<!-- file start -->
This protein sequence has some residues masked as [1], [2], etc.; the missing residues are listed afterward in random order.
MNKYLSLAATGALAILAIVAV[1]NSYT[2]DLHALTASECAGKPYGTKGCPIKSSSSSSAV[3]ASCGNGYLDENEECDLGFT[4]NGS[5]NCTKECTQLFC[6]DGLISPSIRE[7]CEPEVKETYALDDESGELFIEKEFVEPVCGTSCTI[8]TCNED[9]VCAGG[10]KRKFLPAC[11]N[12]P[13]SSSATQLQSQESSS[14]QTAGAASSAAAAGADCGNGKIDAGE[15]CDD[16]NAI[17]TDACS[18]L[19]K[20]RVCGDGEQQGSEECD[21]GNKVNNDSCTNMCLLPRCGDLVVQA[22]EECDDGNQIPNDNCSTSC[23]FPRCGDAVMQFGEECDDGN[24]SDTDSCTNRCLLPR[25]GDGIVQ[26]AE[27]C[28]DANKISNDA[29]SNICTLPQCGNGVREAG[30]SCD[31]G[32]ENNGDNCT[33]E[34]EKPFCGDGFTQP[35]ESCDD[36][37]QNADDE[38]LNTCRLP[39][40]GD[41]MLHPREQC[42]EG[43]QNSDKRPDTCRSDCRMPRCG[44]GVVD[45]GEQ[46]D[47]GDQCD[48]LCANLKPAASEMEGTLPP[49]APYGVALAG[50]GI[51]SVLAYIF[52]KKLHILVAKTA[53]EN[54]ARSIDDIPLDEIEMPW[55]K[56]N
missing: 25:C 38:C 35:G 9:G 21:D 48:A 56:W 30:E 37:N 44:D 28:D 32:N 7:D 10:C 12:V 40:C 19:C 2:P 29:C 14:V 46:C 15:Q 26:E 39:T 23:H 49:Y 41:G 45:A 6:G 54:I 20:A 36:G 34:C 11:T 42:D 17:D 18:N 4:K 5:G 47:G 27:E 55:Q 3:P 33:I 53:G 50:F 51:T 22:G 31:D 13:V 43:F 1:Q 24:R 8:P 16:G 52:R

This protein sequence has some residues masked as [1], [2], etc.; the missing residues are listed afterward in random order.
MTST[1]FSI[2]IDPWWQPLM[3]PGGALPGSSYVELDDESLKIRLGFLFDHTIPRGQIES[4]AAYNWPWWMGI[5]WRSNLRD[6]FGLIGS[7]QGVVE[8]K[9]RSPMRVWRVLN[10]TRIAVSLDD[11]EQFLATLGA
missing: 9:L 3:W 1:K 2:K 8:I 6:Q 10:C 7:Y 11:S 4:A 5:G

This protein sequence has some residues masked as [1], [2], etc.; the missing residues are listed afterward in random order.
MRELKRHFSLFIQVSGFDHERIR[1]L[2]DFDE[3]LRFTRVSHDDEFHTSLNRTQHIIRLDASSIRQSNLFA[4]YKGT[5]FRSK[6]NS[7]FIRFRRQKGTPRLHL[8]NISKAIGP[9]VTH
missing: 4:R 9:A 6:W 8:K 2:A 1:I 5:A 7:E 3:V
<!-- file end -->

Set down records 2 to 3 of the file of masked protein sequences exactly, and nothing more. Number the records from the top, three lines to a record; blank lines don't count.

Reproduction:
This protein sequence has some residues masked as [1], [2], etc.; the missing residues are listed afterward in random order.
MTST[1]FSI[2]IDPWWQPLM[3]PGGALPGSSYVELDDESLKIRLGFLFDHTIPRGQIES[4]AAYNWPWWMGI[5]WRSNLRD[6]FGLIGS[7]QGVVE[8]K[9]RSPMRVWRVLN[10]TRIAVSLDD[11]EQFLATLGA
missing: 9:L 3:W 1:K 2:K 8:I 6:Q 10:C 7:Y 11:S 4:A 5:G

This protein sequence has some residues masked as [1], [2], etc.; the missing residues are listed afterward in random order.
MRELKRHFSLFIQVSGFDHERIR[1]L[2]DFDE[3]LRFTRVSHDDEFHTSLNRTQHIIRLDASSIRQSNLFA[4]YKGT[5]FRSK[6]NS[7]FIRFRRQKGTPRLHL[8]NISKAIGP[9]VTH
missing: 4:R 9:A 6:W 8:K 2:A 1:I 5:A 7:E 3:V